[Retros] Illegal moves by grandmasters

Kevin Begley kevinjbegley at gmail.com
Wed May 11 06:16:55 EDT 2011

Interesting argument... in that the entire matter is absurd.

At first, I was prepared to agree that games should be published exactly as
they were played (leave it to editor/annotator/program to note the
illegality of continuing in dead positions).
After all, there is some history of illegal moves, and it would seem wrong
not to annotate the full story of the game.
But, upon further reflection, I had to abandon this completely absurd
position (and the unfortunate terms it generated -- such as "fundamental

The main flaws are:
1) the full story of a game need not necessarily be told in annotation
(there are comments!), and,
2) rules are rules, after all.

Most chess programs today opt to allow movement beyond "dead" positions,
because it requires an added programming effort to detect dead positions
(which may -- unnecessarily -- slow the alpha-beta search).
Besides, there are alternative forms of this game (FIDE has no monopoly on

However, when it comes to games in a FIDE tourney, I find no merit for this
"fundamental rules" argument.
Suppose my opponent moves after I have delivered checkmate, and I capture
his King -- should we include the capturing of the enemy King as part of the
official game score?
It was played after all, and my opponent and I might easily claim that
capture of the enemy King is the true form of official termination (the
"fundamental rule").
Thus, the extra (illegal) moves (his into check + my capture of his King)
should be part of the game's annotation.

This is no less absurd than the argument for allowing extra moves (from dead
positions) to creep into the game score. Even if two super-GMs record such
moves on their score sheet, it does not make them legal moves.

In my view, such "illegal" moves should be welcomed in comments (as they may
relay interesting information about the full story of a game); however,
they should be excluded (at least in FIDE tourneys, played after the rule
became official) from the official game score.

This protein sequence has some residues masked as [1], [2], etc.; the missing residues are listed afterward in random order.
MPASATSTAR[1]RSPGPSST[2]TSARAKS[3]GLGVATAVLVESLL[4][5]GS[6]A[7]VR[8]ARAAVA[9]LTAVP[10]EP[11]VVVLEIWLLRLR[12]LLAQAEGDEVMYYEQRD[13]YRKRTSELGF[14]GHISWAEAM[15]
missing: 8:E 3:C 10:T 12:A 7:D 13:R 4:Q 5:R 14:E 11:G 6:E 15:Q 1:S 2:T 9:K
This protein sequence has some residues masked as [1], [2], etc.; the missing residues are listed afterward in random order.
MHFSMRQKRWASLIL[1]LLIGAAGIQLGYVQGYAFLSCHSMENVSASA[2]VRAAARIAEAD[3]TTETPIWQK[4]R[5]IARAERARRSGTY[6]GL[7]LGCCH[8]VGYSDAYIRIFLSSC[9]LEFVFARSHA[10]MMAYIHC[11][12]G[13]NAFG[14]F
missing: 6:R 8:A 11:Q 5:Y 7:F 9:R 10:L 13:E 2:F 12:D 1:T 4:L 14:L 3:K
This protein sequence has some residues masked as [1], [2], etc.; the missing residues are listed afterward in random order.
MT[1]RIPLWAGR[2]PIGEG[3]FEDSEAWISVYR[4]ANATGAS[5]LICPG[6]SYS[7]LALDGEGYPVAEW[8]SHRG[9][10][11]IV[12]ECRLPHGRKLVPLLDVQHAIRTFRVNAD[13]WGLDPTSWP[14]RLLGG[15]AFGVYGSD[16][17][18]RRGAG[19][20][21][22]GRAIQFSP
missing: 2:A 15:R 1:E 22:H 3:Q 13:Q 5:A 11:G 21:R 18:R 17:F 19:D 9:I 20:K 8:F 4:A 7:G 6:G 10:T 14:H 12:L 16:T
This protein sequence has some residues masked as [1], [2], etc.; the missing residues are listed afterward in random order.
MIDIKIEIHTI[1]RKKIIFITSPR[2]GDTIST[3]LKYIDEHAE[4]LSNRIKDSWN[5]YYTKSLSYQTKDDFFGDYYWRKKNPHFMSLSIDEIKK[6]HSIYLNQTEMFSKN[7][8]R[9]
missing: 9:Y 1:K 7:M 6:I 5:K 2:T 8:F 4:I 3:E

That said, I must also admit, I find this argument both misplaced (in a
problem forum -- and, a retro forum at that!) and misguided (full agreement
here, either way, would have little impact on published chess games).

Long before we problemists go preaching to chess players about extremely
trivial matters in their game scores, we are responsible to tend carefully
to flaws in our own rules.

There are titled problemists who can not even agree about the definition of
an aim/stipulation/fairy condition (to say nothing of the countless
disagreements which stem from our ambiguous fairy rules). We can not even
agree what constistutes a dual (especially in selfmates)!

What gall we problemists have: we lecture the super-GMs about a lose
shoestring, while our pants are all ablaze.

Good show,

On Tue, May 10, 2011 at 11:29 PM, Francois Labelle <flab at wismuth.com> wrote:

> I agree that my title is provocative, but I think that the logic behind

> it is sound, so why not? :)


> Yefim Treger wrote:

> > IMO: an illegal move is a move, which breaks fundamental rules of

> > chess (piece movement, etc.)


> So according to you, some rules are "fundamental" and others are not,

> and breaking a fundamental rule would be illegal, but breaking a

> non-fundamental rule would be called something else (called what?). The

> FIDE rules make no such distinction.


> > Mathematically: Imagine the tree of all positions (including dead

> > ones, etc.). Each position is a vertex, edges between them are the

> > legal moves. The Illegal moves do not correspond to any edges.


> Rephrasing the rules of chess as a graph doesn't change anything.

> Actually I like it because it forces a black-and-white interpretation of

> the rules. In that graph, Article 5.2b says that dead positions have no

> outgoing edges, so playing a move from a dead position does not

> correspond to an edge and so according to your logic it is illegal.


> Noam Elkies wrote:

> > This kind of "illegality" is a fun addition to the arsenal of a

> > problemist, but doesn't change the outcome of over-the-board games,

> > as long as "dead" draws are still not affected by the clock.


> It's true that A1.3/A5.2b/A9.6 don't change the outcome (win/draw/loss)

> of over-the-board games much, but that's irrelevant. The rules are there

> so Mamedyarov's 69.Kd4 is illegal. If FIDE had wanted 69.Kd4 to be

> legal, then those rules would not be there or they would have been

> written differently.


> Guus Rol wrote:

> > The reverse however is not true. The (composed) dead positions

> > published by Andrew Buchanan are indeed illegal as no legal game

> > can be construed to arrive at them. The "law" does not allways look

> > the same in forward and backward direction.


> I don't follow your logic. Andrew's chess page shows a problem with 2

> kings and the caption "Who moved last?". The answer is supposed to be

> White, but here's a game


> Hermansson Emil (2432) vs Nilssen John Arni (2372), Tvoroyri, 2005


> http://chess-results.com/partieSuche.aspx?art=36&tnr=2381&rd=9&weiss=5&lan=7


> which shows that it's possible for Black to have moved last. So either

> that game is illegal or Andrew's problem is flawed. I don't see how you

> can have it both ways.


> Francois


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